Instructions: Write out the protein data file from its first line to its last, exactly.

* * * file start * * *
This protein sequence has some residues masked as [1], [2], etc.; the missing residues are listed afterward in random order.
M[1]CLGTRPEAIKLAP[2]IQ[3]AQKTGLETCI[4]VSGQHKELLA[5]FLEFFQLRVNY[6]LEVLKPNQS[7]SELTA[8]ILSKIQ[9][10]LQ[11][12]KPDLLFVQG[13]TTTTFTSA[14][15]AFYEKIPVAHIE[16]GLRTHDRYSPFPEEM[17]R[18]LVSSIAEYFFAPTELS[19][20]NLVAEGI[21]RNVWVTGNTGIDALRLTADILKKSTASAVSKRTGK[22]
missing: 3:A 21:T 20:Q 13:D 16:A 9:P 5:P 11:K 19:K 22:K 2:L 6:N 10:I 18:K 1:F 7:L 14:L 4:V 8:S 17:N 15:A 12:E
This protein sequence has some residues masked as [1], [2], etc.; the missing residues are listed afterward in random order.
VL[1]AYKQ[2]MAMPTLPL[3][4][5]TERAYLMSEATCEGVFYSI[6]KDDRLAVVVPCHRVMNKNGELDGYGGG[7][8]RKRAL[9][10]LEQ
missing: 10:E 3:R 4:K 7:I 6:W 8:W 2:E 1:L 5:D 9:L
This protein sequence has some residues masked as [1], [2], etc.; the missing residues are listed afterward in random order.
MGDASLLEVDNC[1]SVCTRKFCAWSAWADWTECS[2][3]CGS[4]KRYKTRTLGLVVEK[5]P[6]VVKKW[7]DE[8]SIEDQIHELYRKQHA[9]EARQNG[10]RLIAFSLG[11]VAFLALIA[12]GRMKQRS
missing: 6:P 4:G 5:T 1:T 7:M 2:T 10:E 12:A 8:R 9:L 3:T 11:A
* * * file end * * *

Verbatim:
This protein sequence has some residues masked as [1], [2], etc.; the missing residues are listed afterward in random order.
M[1]CLGTRPEAIKLAP[2]IQ[3]AQKTGLETCI[4]VSGQHKELLA[5]FLEFFQLRVNY[6]LEVLKPNQS[7]SELTA[8]ILSKIQ[9][10]LQ[11][12]KPDLLFVQG[13]TTTTFTSA[14][15]AFYEKIPVAHIE[16]GLRTHDRYSPFPEEM[17]R[18]LVSSIAEYFFAPTELS[19][20]NLVAEGI[21]RNVWVTGNTGIDALRLTADILKKSTASAVSKRTGK[22]
missing: 3:A 21:T 20:Q 13:D 16:A 9:P 5:P 11:K 19:K 22:K 2:L 6:N 10:I 18:K 1:F 7:L 14:L 4:V 8:S 17:N 15:A 12:E
This protein sequence has some residues masked as [1], [2], etc.; the missing residues are listed afterward in random order.
VL[1]AYKQ[2]MAMPTLPL[3][4][5]TERAYLMSEATCEGVFYSI[6]KDDRLAVVVPCHRVMNKNGELDGYGGG[7][8]RKRAL[9][10]LEQ
missing: 10:E 3:R 4:K 7:I 6:W 8:W 2:E 1:L 5:D 9:L
This protein sequence has some residues masked as [1], [2], etc.; the missing residues are listed afterward in random order.
MGDASLLEVDNC[1]SVCTRKFCAWSAWADWTECS[2][3]CGS[4]KRYKTRTLGLVVEK[5]P[6]VVKKW[7]DE[8]SIEDQIHELYRKQHA[9]EARQNG[10]RLIAFSLG[11]VAFLALIA[12]GRMKQRS
missing: 6:P 4:G 5:T 1:T 7:M 2:T 10:E 12:A 8:R 9:L 3:T 11:A